Last week I spent about two hours trying to organise all the medical records for my dad. Knock on wood, he has been an exceptionally disciplined person all his life with food, exercise and meditation and so this was more a precautionary exercise than a reaction to an emergency. Going all the way back to the year 2000 it was easy to see the changes in his medical health as he flirted with potential medical conditions and then with concentrated effort out of it. The records reflected his ability to manage his way out of a problem.

The records we managed to pull together were probably a fraction of all the blood work, scans and monitored measure of the behaviour of his heart, lung, brain etc. Paper is easy to lose and honestly, how many of us really file and stack and organise and index all our documents. It struck me as strange that for a world in which almost everything is increasingly digital we still haven’t completely solved our ability to create a digital vault for our medical history. No one would argue with the immense value of being able to go back in time and see the changes in your health.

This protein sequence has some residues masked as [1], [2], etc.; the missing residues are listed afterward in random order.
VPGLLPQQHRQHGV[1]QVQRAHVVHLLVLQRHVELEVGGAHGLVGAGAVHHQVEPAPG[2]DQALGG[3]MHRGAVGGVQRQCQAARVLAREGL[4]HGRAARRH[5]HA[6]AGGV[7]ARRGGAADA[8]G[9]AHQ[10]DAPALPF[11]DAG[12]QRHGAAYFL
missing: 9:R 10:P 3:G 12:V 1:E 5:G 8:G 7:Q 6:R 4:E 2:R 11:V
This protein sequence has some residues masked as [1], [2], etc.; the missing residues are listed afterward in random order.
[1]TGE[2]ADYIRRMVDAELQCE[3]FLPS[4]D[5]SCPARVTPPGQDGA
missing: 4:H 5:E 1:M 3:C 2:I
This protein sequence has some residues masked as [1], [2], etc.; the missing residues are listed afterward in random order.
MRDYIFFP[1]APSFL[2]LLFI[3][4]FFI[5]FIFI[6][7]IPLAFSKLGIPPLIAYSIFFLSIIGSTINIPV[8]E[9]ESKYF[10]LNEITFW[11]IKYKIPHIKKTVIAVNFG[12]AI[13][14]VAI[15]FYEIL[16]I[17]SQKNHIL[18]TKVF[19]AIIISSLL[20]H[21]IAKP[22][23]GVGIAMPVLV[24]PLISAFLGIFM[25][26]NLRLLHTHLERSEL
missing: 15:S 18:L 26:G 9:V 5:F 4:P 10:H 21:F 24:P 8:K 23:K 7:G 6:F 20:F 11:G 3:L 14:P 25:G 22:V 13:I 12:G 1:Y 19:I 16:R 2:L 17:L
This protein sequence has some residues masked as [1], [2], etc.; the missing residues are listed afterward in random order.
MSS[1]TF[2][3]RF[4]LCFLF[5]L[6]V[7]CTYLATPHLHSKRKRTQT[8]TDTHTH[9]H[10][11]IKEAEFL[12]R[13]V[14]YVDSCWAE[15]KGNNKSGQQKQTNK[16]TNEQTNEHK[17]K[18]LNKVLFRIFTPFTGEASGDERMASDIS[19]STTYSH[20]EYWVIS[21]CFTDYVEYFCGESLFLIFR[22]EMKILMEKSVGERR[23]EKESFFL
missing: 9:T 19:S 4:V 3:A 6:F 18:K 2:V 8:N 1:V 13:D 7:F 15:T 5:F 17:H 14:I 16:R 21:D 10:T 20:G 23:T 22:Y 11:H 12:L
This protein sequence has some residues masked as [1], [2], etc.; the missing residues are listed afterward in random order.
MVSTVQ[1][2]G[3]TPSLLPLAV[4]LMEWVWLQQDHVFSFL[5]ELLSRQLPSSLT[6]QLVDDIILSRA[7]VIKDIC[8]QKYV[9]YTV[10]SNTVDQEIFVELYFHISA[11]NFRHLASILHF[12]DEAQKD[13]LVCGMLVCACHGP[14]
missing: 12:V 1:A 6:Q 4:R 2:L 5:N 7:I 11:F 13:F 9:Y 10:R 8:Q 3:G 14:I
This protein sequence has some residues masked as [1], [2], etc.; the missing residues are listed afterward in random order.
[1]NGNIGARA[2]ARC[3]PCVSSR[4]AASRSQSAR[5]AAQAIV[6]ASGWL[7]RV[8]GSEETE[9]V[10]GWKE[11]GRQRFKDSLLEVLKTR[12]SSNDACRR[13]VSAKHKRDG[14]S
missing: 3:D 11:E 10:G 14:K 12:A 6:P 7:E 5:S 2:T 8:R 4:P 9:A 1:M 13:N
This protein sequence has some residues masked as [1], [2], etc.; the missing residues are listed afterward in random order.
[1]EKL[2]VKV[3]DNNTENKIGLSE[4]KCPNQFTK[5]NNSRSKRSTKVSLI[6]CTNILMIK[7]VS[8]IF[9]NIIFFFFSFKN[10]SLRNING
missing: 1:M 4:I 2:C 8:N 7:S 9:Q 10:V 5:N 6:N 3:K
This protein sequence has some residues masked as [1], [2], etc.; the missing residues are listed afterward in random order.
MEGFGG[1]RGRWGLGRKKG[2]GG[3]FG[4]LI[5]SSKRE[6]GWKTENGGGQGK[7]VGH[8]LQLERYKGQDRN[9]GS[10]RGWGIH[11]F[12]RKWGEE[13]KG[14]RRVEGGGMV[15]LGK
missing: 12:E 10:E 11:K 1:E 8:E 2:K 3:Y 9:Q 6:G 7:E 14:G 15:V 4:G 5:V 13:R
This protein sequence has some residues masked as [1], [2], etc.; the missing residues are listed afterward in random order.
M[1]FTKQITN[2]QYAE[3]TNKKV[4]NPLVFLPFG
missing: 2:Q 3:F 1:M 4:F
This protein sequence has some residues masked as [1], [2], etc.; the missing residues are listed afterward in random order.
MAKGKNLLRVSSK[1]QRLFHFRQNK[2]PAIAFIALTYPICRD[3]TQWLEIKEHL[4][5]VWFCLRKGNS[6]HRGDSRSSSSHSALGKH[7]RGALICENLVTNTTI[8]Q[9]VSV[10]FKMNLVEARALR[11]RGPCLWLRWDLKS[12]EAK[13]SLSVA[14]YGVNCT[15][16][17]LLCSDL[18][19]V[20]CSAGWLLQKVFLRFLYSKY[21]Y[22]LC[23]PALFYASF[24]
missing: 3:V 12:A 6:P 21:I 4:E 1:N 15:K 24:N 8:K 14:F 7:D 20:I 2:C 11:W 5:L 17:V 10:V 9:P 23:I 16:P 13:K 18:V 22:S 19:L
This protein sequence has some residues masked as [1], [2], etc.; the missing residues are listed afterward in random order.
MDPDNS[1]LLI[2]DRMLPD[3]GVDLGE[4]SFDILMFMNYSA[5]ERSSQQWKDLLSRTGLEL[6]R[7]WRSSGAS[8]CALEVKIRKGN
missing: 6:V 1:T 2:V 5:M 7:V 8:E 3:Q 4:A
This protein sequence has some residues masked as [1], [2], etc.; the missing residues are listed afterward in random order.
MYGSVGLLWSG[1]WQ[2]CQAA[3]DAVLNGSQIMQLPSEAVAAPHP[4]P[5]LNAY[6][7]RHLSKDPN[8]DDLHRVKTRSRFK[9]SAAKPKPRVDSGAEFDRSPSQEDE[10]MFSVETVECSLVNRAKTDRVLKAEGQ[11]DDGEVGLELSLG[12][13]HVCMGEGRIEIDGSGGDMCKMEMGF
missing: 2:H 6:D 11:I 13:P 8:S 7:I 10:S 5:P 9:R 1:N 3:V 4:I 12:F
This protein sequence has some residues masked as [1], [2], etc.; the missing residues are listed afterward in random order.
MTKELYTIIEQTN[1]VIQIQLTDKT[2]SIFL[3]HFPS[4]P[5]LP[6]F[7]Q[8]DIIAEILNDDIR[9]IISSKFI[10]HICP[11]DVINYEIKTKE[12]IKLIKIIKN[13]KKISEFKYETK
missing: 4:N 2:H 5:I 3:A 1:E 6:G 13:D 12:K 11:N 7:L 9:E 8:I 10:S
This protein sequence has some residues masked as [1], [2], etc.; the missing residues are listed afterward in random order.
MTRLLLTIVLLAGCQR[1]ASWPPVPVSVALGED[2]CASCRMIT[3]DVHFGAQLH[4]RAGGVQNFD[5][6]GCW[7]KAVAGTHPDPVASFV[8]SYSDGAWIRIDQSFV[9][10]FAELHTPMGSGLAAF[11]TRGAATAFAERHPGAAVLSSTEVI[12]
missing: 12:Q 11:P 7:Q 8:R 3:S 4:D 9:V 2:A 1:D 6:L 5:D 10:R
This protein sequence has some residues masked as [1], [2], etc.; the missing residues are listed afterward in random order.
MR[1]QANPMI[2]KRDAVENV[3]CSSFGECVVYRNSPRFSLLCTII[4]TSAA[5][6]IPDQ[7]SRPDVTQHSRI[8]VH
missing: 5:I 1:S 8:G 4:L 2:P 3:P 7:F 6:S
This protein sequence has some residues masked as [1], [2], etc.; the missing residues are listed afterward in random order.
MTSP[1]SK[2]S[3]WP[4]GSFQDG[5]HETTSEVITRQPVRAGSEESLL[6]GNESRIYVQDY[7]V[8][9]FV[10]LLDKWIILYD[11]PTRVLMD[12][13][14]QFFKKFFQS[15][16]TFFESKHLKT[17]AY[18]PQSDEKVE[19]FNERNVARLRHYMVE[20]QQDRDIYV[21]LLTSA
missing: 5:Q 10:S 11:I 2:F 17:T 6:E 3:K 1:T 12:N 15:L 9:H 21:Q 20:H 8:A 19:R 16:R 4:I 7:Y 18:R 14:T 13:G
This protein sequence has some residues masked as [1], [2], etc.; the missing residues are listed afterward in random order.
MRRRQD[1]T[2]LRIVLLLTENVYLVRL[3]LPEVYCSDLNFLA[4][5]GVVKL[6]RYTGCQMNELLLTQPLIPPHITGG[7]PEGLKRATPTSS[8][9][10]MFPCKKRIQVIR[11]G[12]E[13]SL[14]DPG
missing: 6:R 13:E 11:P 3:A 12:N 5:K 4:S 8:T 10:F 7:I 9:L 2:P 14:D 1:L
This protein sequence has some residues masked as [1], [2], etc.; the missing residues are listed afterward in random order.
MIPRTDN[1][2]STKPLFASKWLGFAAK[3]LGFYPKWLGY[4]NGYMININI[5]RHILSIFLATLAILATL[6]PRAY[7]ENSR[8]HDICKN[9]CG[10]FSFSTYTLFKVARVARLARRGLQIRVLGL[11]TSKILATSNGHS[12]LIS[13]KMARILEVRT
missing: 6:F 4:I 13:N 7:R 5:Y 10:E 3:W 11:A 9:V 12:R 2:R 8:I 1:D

In the United States, the Obama administration has been pushing for creating an Electronic Health Record or EHR. Doctors and medical institutions publish health records to this centralised database. A very dear friend has been pioneering EHR with a nifty solution called ENKI  that allows doctors to schedule appointments and also publish your medical records to a central place that you can then access. Companies like Apple and Microsoft have created apps and online platforms for you to record your health from a host of digital and other devices that monitor your heart rate, sugar, nutrients and exercise etc. This comes with its own complexity of discrimination by Insurance companies but regardless if done in a privacy compliant manner, the benefit of being able to track your medical health over time is invaluable. I know a friend who has converted all his medical records into an excel sheet that he uses to track himself over time.

I dont recommend any particular solution (though if you have a personal preference, please do post for the benefit of others). In the mean time, do consider first organising and then digitising your health records. Create your own Personal Health Record or PHR.


Ritesh is a born again health enthusiast and holds a Certificate in Physiology from Harvard Medical School and a Certificate in Nutrition from Tufts University.